One of our biggest struggles has been with learning to take pills.  Children like mine are branded “picky eaters” because of their oral motor and sensory issues. I have never lost hope that someday he would finally be able to learn to take pills. Powders, chewables and liquid supplements are more expensive, more work to give and half the time they still won’t take it. t.

My child entered the autism epidemic at a time when no therapy was covered by insurance. We had few resources when he was young to address feeding issue, sensory issues….anything really.  It wasn’t like today where children go right into therapy once diagnosed. It’s only now as a teenager we finally have access to some of these things in our area.

It took some paperwork and a referral but we finally got into see a practitioner whose primary focus is teaching children to swallow pills. I was skeptical but I also knew everything we had tried just didn’t work. We also needed to know if there was an oral motor issue like apraxia which would mean he couldn’t physically swallow them.

I was excited at the hope but as I gently broke the news to my son he had that “not more doctors” look in his eyes. He said “What kind of doctor is it that I have to see now?”  This is the reality for a lot of our kids. Another doctor, another therapy, another supplement, another diet.

In my quick attempt to explain this one and not make it sound horrible, I told him it was “a swallowing doctor”. Perhaps not the best choice of words but sometimes you just improv in real life and I know how he tends to over react to the concept of seeing anyone with a “doctor” title.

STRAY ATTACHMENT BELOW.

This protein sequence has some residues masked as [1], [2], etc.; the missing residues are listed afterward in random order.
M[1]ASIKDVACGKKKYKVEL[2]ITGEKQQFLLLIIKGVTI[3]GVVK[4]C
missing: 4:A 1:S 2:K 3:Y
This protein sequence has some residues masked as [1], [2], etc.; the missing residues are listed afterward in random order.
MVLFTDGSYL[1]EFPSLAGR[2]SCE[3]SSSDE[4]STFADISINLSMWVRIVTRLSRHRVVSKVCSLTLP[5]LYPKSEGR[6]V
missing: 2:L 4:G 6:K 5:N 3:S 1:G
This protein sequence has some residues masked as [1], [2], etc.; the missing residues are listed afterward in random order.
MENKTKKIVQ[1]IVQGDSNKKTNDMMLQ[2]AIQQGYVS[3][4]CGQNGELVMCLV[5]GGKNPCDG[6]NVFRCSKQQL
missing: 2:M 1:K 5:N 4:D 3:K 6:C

If you could have seen the look on his face. He said “What????“.

I clarified further that it was a person whose job was just teaching kids to take pills. He was extremely skeptical and felt there was no way he could learn this.  Past attempts were just disastrous.

We discussed this off and on in the coming days to try to prepare him to have an open mind and see what the doctor had to say. Never underestimate what you tell a kid because when he met the doctor, she asked him how he felt about the idea of learning to take pills.

He said “I was told to keep an open mind, but my mind is not open”. Ha!, Yep they love to embarrass you don’t they? Plus I’m not sure he really understands what the term “open mind” means.

What I learned from this doctor is so contrary to the stuff you read online about teaching kids to take pills. It’s completely off base for kids with oral motor/reflex issues.  It seems like everyone has some idea of how to do this, sprays, special spout cups, tiny breath mints…most of this stuff just doesn’t work.

All these failed attempts just lead a child to have even less confidence if not outright  anxiety about trying again.

So where has therapy with this doctor led? In just three 20 minute appointments, my son has learned to swallow pills. We practiced at home every day with the assigned item and progressed through from nonpareils to capsules in 3 weeks.

I’ve congratulated him over and over again for doing it. He calmly and plain faced says  “What’s the big deal Mom?”.

The big deal? To me it’s huge. It’s a gain. A milestone a child usually reaches at age 4 that it didn’t seem likely he could ever do.

To me it’s everything.